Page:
Ceisteanna—Questions. Oral Answers. - EC Full Cabotage.


asked the Minister for Tourism and Transport the main difficulties he foresees for Irish road hauliers surrounding the introduction of full cabotage in the EC: and the way in which he proposes to overcome them.

I should explain at the outset that the issue raised by the Deputy, i.e. that of cabotage, refers to the point-to-point haulage of goods within a state by hauliers based in another member state. At present, this type of operation is not permitted within the EC member states but the European Court of Justice has ruled that the Council of Ministers has an obligation under the Treaty of Rome to introduce cabotage within "a reasonable period of time".

There is concern among Irish road hauliers that operators from other member states whose basic transport costs may be lower than those obtaining here would be able to undermine the Irish haulage industry, if full cabotage were to be introduced. While I have some sympathy with this concern, their fears may be somewhat overstated. Cabotage is a two way process and will provide Irish hauliers with opportunities to expand their limited penetration of international markets, particularly in the context of the 1992 Single Market.

The cabotage question has been under consideration in the Council of Transport Ministers but no agreement has yet been reached. The incoming Spanish Presidency will be pursuing the matter during the coming six months with a view to resolving the issue, possibly on the basis of a phasing in of cabotage arrangements over a number of years. The Deputy can be assured that I will be mindful of the interests of Irish hauliers in these discussions.

The road haulage industry employs upwards of 5,000 people and it is very important. What attention is the Minister giving to the overriding question which concerns all road hauliers here and which will have to be dealt with before full cabotage is introduced? I refer to the difference between the South and the North in terms of tax regimes and general costs for road hauliers. It is quite different to talk about other countries on the mainland of Europe as Irish hauliers are faced with this grossly unfair competition from Northern Ireland. What does the Minister intend to do, as a first step. before we proceed to full cabotage?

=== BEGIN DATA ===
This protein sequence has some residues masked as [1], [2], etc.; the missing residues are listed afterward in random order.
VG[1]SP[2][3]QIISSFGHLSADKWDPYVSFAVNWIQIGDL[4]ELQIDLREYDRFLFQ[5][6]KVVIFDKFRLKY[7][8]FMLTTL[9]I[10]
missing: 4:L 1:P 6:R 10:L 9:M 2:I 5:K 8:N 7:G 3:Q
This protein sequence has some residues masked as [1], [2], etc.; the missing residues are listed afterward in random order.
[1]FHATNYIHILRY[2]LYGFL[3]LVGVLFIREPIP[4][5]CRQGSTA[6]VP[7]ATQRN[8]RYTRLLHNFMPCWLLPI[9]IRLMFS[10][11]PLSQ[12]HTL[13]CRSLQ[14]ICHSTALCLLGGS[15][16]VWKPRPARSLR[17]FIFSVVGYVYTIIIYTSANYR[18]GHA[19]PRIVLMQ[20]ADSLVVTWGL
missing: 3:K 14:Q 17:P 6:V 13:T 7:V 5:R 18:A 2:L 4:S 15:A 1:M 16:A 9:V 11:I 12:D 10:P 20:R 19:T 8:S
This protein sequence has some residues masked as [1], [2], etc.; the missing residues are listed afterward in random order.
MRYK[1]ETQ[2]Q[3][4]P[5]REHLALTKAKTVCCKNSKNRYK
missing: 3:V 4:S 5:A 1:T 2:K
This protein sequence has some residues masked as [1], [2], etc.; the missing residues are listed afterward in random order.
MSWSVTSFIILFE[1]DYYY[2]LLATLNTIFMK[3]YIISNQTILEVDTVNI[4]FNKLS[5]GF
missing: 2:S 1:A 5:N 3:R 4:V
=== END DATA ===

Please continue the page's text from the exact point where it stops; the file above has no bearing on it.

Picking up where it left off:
That is precisely what I meant when I said I had some sympathy with this concern. Being from a Border constituency, I am fully aware of the position. Irish hauliers suffer considerable disadvantages with regard to the price of diesel and the price of the vehicle. However, our tax is not as expensive as that applying in other countries. In the Council of Ministers it became apparent to me that in some countries an ordinary truck is taxed at the rate of £5,600 per annum. This heavy tax must be taken into consideration in the context of a part solution to the cabotage problem at European level. As 1992 approaches, other Departments and other people will be necessarily exercising their minds with regard to the difference in excise duties on vehicles and fuel. A step by step solution seems to be the only one which would not put our hauliers in serious trouble. I understand that the hauliers approve of my suggestion in regard to taxation. Instead of using the territoriality principle, which is being pushed very hard by powerful European states, we should have a tax which is an average of all the taxes in the Twelve countries. Our hauliers would prefer that to the very high taxes which the territoriality principle would imply.

Is the Minister aware that there is considerable illegal cabotage by Northern Ireland hauliers in the Republic? Is he further aware that 50 per cent of all lorry loads leaving this country go from Northern Ireland and that the ferry rates from Northern Ireland ports to the UK are half of what they cost in the Republic's ports? These aspects should deeply concern us.

I am not aware of the extent of illegal cabotage although I have heard reports in my own area that it exists. This is a matter for my inspectorate and the Garda Síochána. On two occasions I gave instructions to my inspectorate to go to the area to check as vigilantly and frequently as possible. I have not merely a national interest in the matter but also a personal and regional interest in seeing that it is applied. I do not have the exact statistics in regard to the number of hauliers using the Larne-Stranraer ferry but it is substantial. I cannot deny or verify the Deputy's figure of 50 per cent. The figure was high because there was trouble at Dublin port last year. However, the problem has been resolved and Dublin port is now recovering. It must be cheaper to travel from Northern Ireland because the journey is very short from Larne to Stranraer. I am sure the Deputy has made the crossing as I have on a number of occasions and you can see your destination when you set out from Larne. However, the short sea journey is, in a sense, counteracted by the long road journeys that have to be made by the hauliers when they go to the North and that applies even more to the south of England.

Question No. 23.

I am not satisfied with those answers.

I have called Question No. 23.